Trail riding is legal and legitimate - we do not condone illegal use of the countryside. The countryside is for EVERYONE to enjoy.

Tivvy Ride

I fancied a more local aunt this weekend

After several weeks of long hauls for rides I fancied a more local aunt this weekend and as a bit of a last minute thing I contacted Tigerman and asked if he fancied a ride north of Crediton to Bampton and back. Having put a new trials tyre on the back of his DRZ he was amenable for a few hours out and I posted up the run on the forum to see if anyone else fancied a run out. Late on Saturday night I’d seen no responses so assumed it was Paul and me, but checking my moby on Sunday confirmed that we’d be taking a ‘newbie’ out; excellent video fodder Paul noted, which I considered was a bit harsh… Saturday was a gorgeous day, so being winter in England means Sunday will dawn dreary with rain forecast later. Still no ice, which was the main thing and we arranged to meet at the bottom of the lane over Raddon Hills at Kitlake. We arranged a 9.30am start and I was up early enough to make a flask of tea, pack a few choccies for breakfast and make the run through Bradninch, Silverton and Thorverton to the predefined meeting point. Supping on my hot tea and munching on my Lion Bar I eagerly awaited Paul and the sacrificial lamb, ‘Mike’. However, my track record with newbies is pretty good, I don’t break them like Harty does, but given I rarely know where I’m going, this may be more luck than judgement! 
Mike seemed a pretty perky kind of chap, pitching up on a 200cc KTM two stroker and obviously very enthusiastic. It is generally considered that Newcastle supporters are consider hard core, stripped to the waste in the middle of winter stoically watching another trophyless season, however, trail riders are also made of some pretty stern stuff as Mike pitched up in a shirt and motocross top and jeans! Still being an ex-marine, I guess putting your body through various forms of pain is considered routine and riding Devon lanes in mid winter armed with only a couple of mill’s denim is going to hurt…. We set off up the lane, relatively routine in summer, but it runs down to the bottom of the hill and the depression fills with water over winter and so we gave the bikes and Mike’s jeans a good  soaking from the off. Mike’s other bike is some mentalist Kwacker with about 5 times the power of my Serow and he’s not ridden off road for over a decade, but he was pretty competent partly owing to the large amount of off road mountain bike riding he does, so his balance is fine, it’s just the fine throttle control that needs refinement. We rode up through Cotton Farm, Way Village and down through Grantland which include a bit of a ride along a very swollen stream with the usual slippery stones ensuring maximum concentration is required to avoid a dunking. I rode through first and sparked up the video eagerly awaiting my victim to follow through. Mike had already showed that falling off held no fear to him and his jeans were still remarkably dry. He cleaned the stream without a hint of a wobble – bugger! Paul followed and but for a tiny wobble also failed to provide the £250 YBF moment.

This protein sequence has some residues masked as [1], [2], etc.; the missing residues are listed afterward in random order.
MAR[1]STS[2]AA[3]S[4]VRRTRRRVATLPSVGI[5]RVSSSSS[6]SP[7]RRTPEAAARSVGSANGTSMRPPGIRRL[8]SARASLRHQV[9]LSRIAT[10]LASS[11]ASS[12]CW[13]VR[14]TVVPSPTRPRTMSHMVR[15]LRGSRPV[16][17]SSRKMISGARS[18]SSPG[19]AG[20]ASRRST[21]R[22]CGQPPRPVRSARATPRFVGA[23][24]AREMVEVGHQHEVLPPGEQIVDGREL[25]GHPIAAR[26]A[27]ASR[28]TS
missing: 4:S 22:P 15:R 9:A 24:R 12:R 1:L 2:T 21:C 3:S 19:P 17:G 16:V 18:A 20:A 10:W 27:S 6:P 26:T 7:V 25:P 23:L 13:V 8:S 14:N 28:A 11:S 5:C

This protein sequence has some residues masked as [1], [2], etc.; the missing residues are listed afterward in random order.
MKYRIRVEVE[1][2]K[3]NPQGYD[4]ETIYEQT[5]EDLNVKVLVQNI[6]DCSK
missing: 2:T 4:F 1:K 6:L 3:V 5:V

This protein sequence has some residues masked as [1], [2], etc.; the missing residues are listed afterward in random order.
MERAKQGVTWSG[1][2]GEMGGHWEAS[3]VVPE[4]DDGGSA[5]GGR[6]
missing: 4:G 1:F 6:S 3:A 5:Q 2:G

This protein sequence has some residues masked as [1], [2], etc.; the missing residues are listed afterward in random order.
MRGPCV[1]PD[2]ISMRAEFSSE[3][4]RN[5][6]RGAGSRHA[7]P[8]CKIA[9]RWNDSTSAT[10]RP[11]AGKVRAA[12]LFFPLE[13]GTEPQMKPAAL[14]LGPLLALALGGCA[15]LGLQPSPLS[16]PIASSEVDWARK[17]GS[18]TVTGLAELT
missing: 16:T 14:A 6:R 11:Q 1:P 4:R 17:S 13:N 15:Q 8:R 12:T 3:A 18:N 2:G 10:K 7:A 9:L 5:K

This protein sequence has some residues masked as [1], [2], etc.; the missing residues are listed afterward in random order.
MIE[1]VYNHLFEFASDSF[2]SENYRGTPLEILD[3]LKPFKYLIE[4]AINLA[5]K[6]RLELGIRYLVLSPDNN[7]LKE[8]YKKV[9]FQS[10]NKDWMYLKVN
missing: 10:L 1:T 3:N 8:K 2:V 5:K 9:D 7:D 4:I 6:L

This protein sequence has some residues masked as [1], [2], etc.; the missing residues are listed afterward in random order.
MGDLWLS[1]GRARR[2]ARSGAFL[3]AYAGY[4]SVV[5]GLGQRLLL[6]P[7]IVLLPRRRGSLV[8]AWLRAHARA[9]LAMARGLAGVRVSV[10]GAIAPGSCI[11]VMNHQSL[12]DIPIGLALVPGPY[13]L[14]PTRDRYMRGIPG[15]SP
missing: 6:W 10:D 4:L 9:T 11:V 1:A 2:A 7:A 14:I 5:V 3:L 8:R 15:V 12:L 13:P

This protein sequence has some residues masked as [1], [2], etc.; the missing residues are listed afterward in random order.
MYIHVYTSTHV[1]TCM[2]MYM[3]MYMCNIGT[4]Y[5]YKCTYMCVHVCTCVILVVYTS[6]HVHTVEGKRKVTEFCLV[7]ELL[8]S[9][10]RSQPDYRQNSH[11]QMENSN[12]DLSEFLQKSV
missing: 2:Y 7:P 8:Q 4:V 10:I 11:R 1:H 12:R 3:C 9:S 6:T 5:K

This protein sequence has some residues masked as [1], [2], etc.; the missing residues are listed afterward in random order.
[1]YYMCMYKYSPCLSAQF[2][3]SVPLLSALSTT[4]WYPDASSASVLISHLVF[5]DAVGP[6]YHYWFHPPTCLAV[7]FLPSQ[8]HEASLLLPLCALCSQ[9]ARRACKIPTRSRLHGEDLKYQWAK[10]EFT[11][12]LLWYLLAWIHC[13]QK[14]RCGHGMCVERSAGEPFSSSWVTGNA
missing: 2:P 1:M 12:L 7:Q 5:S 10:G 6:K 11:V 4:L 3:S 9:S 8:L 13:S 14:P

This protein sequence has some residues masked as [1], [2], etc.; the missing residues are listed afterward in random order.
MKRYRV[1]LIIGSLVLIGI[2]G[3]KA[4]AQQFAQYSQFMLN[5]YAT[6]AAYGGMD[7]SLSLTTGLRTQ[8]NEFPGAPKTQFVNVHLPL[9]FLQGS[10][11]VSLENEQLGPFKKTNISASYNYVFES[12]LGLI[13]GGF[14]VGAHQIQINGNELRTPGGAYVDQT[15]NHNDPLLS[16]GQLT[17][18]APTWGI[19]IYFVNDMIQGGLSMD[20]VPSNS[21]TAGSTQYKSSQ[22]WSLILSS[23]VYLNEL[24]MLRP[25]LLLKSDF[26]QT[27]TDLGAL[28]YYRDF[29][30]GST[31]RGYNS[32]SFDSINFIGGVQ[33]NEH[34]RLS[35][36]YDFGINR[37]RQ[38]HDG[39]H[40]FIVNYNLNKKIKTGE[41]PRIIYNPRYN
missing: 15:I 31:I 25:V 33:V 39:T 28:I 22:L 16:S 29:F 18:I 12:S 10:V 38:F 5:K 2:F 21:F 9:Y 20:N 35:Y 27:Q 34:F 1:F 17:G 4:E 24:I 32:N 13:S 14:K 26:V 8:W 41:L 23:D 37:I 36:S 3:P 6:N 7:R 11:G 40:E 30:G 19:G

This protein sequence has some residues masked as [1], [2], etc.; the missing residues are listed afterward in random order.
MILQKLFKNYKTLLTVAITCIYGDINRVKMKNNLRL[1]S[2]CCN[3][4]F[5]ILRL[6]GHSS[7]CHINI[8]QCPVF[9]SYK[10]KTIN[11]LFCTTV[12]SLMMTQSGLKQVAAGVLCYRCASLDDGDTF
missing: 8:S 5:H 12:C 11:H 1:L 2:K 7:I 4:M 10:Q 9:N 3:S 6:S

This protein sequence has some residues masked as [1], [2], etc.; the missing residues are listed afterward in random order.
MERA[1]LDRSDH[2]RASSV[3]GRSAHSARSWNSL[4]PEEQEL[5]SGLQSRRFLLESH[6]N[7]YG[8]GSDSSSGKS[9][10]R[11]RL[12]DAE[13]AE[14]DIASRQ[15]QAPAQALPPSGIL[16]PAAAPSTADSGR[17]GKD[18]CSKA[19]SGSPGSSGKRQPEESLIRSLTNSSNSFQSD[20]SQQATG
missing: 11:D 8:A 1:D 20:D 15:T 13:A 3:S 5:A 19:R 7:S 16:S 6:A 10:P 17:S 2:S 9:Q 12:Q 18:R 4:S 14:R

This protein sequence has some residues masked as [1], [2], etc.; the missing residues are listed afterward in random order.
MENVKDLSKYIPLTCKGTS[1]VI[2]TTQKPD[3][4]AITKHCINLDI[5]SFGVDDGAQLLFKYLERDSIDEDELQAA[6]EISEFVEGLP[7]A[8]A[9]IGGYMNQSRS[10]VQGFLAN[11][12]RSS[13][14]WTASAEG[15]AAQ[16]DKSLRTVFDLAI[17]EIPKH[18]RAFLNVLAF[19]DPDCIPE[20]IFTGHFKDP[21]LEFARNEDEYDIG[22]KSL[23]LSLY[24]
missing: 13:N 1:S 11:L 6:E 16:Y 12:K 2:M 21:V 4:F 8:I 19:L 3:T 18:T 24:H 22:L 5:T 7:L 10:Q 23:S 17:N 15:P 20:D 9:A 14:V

Riding on the Pennymoor, and signalling a little late for the right hand turn down the lane, I was surprised to see Mike so close behind me, and grabbing a big handful of front brake on very damp, muddy back lanes lead to the inevitable and the front wheel washed out and he fell quite heavily onto the tarmac, a very unforgiving surface I noted from the other day falling off on ice. However, I was covered in a Forcefield exoskeleton of high tech impact absorbent material, rather than cotton supplied by Levi’s, still at least Mike looked cool in his jeans as he struggled for breath lost from the impact of ribs on tarmac. A bit of a bruise to his thigh but t’was barely a scratch and he said he’d ride a few more lanes and see how he got on. We were off and running through the very pleasant lanes of Pennymoor and Cruwys Morchard before the nice lane down and across the Dart at Wood Farm. At the end of the lane, Mike checked his text and decided to call it a day, and would ride back home via Tivvy. His excuse was he had to ride back as he was due to phone his mum… of all the excuses, this was one of the lamest I must say! So Mike for next time (1) waterproof trousers preferably with some form of padding, (2) watch that front brake (3) consider using better excuses any of the following is acceptable:
• My dislocated knees has popped out yet again
• That bruised thigh is actually an open fracture and I losing life threatening amounts of blood 
• My bike has some form of terminal problem – oil loss from gear shaft seal (Doug I note use this one once quite effectively..), piston ring is nipping up, some king of bearing has disintegrated etc
Anyway, I hope you got home alright Mike, it was great to have you join us and looking forward to the next time. The threatening weather had still to materialise and if anything there was a slight improvement with a watery winter sun peaking out from the clouds sporadically to encourage us onwards towards Bampton.